arr :: (b -> c) -> b -> c Source

first :: (b -> c) -> (b, d) -> (c, d) Source

second :: (b -> c) -> (d, b) -> (d, c) Source

(***) :: (b -> c) -> (b' -> c') -> (b, b') -> (c, c') Source

(&&&) :: (b -> c) -> (b -> c') -> b -> (c, c') Source

newtype Kleisli m a b Source

Kleisli arrows of a monad.

Kleisli

#### Fields

##### Instances
Instances details
MonadFix m => ArrowLoop (Kleisli m)

Beware that for many monads (those for which the `>>=` operation is strict) this instance will not satisfy the right-tightening law required by the `ArrowLoop` class.

Since: base-2.1

Instance details

Defined in Control.Arrow

#### Methods

loop :: Kleisli m (b, d) (c, d) -> Kleisli m b c Source

Monad m => ArrowApply (Kleisli m)

Since: base-2.1

Instance details

Defined in Control.Arrow

#### Methods

app :: Kleisli m (Kleisli m b c, b) c Source

Monad m => ArrowChoice (Kleisli m)

Since: base-2.1

Instance details

Defined in Control.Arrow

#### Methods

left :: Kleisli m b c -> Kleisli m (Either b d) (Either c d) Source

right :: Kleisli m b c -> Kleisli m (Either d b) (Either d c) Source

(+++) :: Kleisli m b c -> Kleisli m b' c' -> Kleisli m (Either b b') (Either c c') Source

(|||) :: Kleisli m b d -> Kleisli m c d -> Kleisli m (Either b c) d Source

MonadPlus m => ArrowPlus (Kleisli m)

Since: base-2.1

Instance details

Defined in Control.Arrow

#### Methods

(<+>) :: Kleisli m b c -> Kleisli m b c -> Kleisli m b c Source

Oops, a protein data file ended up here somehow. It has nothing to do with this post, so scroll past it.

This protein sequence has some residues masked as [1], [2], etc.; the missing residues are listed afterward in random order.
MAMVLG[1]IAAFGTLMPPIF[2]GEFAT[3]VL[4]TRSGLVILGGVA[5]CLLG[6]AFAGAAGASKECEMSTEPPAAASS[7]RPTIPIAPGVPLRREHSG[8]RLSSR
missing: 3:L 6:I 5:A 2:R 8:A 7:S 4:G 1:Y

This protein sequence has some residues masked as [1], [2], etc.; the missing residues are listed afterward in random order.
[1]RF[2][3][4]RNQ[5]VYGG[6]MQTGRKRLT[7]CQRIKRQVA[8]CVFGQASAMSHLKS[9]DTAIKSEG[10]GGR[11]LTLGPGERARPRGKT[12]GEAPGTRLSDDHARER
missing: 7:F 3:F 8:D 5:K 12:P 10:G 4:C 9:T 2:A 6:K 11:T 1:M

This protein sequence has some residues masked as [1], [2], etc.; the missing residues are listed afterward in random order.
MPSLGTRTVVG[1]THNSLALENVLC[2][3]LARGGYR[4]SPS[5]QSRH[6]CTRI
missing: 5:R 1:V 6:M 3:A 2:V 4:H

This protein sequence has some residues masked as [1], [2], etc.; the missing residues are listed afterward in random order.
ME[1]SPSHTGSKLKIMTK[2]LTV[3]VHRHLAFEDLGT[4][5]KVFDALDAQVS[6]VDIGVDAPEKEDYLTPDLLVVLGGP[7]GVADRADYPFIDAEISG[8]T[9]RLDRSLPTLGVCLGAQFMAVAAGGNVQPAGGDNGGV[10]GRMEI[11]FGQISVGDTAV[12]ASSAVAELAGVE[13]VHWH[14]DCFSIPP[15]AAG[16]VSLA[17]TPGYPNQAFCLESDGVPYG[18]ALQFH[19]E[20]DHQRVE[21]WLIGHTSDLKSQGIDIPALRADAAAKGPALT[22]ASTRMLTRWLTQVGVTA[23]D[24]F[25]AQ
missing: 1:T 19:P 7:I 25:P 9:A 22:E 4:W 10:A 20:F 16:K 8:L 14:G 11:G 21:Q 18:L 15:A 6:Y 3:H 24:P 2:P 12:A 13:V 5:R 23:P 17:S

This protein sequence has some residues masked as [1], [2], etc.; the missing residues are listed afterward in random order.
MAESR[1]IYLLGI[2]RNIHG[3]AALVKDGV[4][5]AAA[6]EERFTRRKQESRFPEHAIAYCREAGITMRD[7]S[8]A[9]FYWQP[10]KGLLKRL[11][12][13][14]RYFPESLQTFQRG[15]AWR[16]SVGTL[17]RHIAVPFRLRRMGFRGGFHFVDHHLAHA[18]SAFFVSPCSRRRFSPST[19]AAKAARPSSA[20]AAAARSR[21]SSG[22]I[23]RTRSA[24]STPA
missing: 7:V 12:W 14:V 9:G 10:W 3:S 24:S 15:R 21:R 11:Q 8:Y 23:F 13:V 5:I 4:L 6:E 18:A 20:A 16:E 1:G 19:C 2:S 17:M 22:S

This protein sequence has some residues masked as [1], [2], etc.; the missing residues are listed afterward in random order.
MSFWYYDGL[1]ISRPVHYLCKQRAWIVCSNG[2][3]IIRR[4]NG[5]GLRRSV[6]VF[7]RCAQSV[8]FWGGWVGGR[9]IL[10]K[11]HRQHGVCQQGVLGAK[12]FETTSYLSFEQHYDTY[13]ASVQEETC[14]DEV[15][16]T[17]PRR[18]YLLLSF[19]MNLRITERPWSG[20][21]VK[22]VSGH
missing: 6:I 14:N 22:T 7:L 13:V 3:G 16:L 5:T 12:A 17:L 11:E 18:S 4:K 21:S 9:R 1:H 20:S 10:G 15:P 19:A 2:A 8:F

MonadPlus m => ArrowZero (Kleisli m)

Since: base-2.1

Instance details

Defined in Control.Arrow

#### Methods

zeroArrow :: Kleisli m b c Source

Monad m => Arrow (Kleisli m)

Since: base-2.1

Instance details

Defined in Control.Arrow

#### Methods

arr :: (b -> c) -> Kleisli m b c Source

first :: Kleisli m b c -> Kleisli m (b, d) (c, d) Source

second :: Kleisli m b c -> Kleisli m (d, b) (d, c) Source

(***) :: Kleisli m b c -> Kleisli m b' c' -> Kleisli m (b, b') (c, c') Source

(&&&) :: Kleisli m b c -> Kleisli m b c' -> Kleisli m b (c, c') Source

Monad m => Category (Kleisli m :: Type -> Type -> Type)

Since: base-3.0

Instance details

Defined in Control.Arrow

#### Methods

id :: forall (a :: k). Kleisli m a a Source

(.) :: forall (b :: k) (c :: k) (a :: k). Kleisli m b c -> Kleisli m a b -> Kleisli m a c Source

### Derived combinators

returnA :: Arrow a => a b b Source

The identity arrow, which plays the role of `return` in arrow notation.

(^>>) :: Arrow a => (b -> c) -> a c d -> a b d infixr 1 Source

Precomposition with a pure function.

(>>^) :: Arrow a => a b c -> (c -> d) -> a b d infixr 1 Source

Postcomposition with a pure function.